Big Bend National Park is enormous and magnificent and full of hiking trails on which you cannot take your dog. Leaving Bugsy behind in the Airstream was not an option as we’d be gone for most of the day, so we did a dog-friendly tour of Big Bend, which involved a ton of driving, with stops at overlooks, and one measly hike. Even with our exploration restricted, we loved the park.
Dogs are allowed in Big Bend anywhere your car is allowed: roads and campgrounds. However, there are some rough, sparsely traveled roads that make great dog hikes. We took Bugsy out for several miles along Grapevine Hills Road and learned she’s not really a desert dog, at least the lower elevation deserts (she’s loving northern AZ). She also got out at overlooks with us and joined us for a picnic lunch, so hopefully it wasn’t too boring a day for her.
The Grapevine Hill Road hike was lovely and quiet, but bring water for your pooch. Hiking on Old Maverick would have been less enjoyable, with much more traffic going faster and kicking up loads of dust.
Our route (map here): Enter the park at Persimmon Gap; drive to Panther Junction (stopping at overlooks) and stop into the Park HQ for advice; drive halfway down Grapevine Hills Road for our dog-friendly hike to the end of the road; drive to Chisos Basin (stopping at overlooks) and grab food and beers (!!) at the Visitor Center; take turns running the short Window View Trail (while the other stayed with Bugsy); drive back up Chisos Basin Road and around to the Ross Maxwell Scenic Drive (stopping at overlooks); have a picnic lunch in the truck bed at Sotol Vista; drive along the Rio Grande to Santa Elena Canyon; head toward the exit on the terribly washboarded and slow-going Old Maverick Road (not a very fun drive, but a good shortcut to exit the park); exit the park at Terlingua and drive the fantastically scenic highway along the Rio Grande and Big Bend Ranch State Park to Presidio. At Presidio, we turned north for our second attempt at appreciating Marfa.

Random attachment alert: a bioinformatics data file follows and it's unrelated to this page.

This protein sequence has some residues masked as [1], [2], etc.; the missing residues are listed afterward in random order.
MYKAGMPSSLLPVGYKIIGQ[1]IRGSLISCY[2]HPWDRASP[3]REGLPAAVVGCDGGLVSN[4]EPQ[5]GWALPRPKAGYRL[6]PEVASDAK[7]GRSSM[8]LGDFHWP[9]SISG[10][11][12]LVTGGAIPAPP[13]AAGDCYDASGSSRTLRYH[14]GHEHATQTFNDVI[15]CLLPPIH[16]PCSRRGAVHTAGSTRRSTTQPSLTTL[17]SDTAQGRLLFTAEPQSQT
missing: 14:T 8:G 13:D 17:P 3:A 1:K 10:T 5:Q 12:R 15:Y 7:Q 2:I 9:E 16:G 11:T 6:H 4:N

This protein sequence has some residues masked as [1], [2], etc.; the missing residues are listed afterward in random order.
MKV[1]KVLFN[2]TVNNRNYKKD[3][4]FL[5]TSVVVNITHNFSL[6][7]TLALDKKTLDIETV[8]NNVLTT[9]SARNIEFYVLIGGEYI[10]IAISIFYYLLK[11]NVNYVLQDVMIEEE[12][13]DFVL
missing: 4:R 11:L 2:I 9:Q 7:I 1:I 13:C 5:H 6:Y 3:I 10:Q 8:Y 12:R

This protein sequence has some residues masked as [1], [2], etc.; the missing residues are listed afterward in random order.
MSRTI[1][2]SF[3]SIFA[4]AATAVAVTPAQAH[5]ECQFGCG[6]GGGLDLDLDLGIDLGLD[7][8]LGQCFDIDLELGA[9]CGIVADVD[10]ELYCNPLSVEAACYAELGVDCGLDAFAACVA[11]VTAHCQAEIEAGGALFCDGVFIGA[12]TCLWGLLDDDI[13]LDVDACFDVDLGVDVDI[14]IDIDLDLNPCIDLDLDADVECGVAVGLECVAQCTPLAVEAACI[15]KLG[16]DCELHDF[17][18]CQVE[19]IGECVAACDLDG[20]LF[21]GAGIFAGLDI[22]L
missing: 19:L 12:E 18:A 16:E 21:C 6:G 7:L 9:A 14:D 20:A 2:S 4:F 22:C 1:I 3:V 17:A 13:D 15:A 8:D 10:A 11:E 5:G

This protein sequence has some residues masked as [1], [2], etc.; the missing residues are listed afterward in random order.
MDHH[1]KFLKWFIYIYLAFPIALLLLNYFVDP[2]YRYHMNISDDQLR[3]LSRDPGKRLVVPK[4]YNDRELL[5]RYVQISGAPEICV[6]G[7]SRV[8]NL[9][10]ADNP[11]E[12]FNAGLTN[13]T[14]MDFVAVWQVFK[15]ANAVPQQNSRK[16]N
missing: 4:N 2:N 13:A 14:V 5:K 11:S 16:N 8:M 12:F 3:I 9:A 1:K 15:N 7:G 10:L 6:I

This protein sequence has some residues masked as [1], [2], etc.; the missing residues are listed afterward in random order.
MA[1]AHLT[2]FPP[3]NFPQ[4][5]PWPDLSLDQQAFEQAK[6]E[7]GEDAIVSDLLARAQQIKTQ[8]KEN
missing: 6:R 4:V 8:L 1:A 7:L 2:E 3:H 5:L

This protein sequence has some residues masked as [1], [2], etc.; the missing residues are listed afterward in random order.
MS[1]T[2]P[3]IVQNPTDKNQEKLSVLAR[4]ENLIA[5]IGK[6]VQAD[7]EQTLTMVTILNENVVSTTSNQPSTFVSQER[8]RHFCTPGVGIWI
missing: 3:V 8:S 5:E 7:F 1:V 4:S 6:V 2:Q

Yes, it was a ton of driving, and it would have been wonderful to spend more time hiking, but we loved what we were able to see and do and would highly recommend a trip to Big Bend to anyone. Hopefully someday the National Parks will loosen their restrictions on dogs. Why not offer a selection of trails that are dog-friendly, and the people who don’t like dogs can choose different hikes? If the concern is that dogs will destroy the ecosystem, well, look at what some humans do to nature. Yesterday at Petrified Forest National Park, my dog was perfectly behaved on her leash walking along a trail, while some idiot humans were off-trail, climbing on the ancient, priceless fossils. So there’s my two cents, National Parks Service. Dogs > humans.